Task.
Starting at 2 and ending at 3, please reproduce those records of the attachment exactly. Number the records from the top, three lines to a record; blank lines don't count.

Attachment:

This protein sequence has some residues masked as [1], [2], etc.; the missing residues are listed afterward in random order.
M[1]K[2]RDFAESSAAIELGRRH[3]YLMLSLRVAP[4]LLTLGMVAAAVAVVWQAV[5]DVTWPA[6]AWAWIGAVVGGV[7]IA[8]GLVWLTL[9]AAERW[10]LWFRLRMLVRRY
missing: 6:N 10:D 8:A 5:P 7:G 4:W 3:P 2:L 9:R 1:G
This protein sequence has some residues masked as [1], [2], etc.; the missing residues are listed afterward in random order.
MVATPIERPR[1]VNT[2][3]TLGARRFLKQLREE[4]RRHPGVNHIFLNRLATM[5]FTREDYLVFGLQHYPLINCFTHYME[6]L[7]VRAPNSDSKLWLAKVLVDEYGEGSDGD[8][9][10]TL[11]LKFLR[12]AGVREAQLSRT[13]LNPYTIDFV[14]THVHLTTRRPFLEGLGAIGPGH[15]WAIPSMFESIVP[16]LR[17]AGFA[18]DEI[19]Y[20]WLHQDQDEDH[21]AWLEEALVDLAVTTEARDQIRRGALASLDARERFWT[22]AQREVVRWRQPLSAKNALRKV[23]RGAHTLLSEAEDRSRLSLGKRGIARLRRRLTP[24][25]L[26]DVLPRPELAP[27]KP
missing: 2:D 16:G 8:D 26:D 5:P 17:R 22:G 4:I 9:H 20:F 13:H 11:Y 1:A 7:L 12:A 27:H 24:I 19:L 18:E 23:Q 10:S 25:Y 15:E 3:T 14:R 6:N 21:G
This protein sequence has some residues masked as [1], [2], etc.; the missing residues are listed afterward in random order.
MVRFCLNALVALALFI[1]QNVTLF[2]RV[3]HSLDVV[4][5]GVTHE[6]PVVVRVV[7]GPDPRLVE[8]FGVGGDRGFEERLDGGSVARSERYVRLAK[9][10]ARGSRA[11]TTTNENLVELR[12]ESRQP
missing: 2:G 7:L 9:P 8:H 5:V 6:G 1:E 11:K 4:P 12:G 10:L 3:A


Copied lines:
This protein sequence has some residues masked as [1], [2], etc.; the missing residues are listed afterward in random order.
MVATPIERPR[1]VNT[2][3]TLGARRFLKQLREE[4]RRHPGVNHIFLNRLATM[5]FTREDYLVFGLQHYPLINCFTHYME[6]L[7]VRAPNSDSKLWLAKVLVDEYGEGSDGD[8][9][10]TL[11]LKFLR[12]AGVREAQLSRT[13]LNPYTIDFV[14]THVHLTTRRPFLEGLGAIGPGH[15]WAIPSMFESIVP[16]LR[17]AGFA[18]DEI[19]Y[20]WLHQDQDEDH[21]AWLEEALVDLAVTTEARDQIRRGALASLDARERFWT[22]AQREVVRWRQPLSAKNALRKV[23]RGAHTLLSEAEDRSRLSLGKRGIARLRRRLTP[24][25]L[26]DVLPRPELAP[27]KP
missing: 2:D 16:G 8:D 26:D 5:P 17:R 22:G 4:I 9:H 20:F 13:H 11:Y 1:A 7:L 12:A 27:H 24:I 19:L 18:E 23:Q 10:S 25:Y 15:E 3:T 14:R 6:N 21:G
This protein sequence has some residues masked as [1], [2], etc.; the missing residues are listed afterward in random order.
MVRFCLNALVALALFI[1]QNVTLF[2]RV[3]HSLDVV[4][5]GVTHE[6]PVVVRVV[7]GPDPRLVE[8]FGVGGDRGFEERLDGGSVARSERYVRLAK[9][10]ARGSRA[11]TTTNENLVELR[12]ESRQP
missing: 2:G 7:L 9:P 8:H 5:V 6:G 1:E 11:K 4:P 12:G 10:L 3:A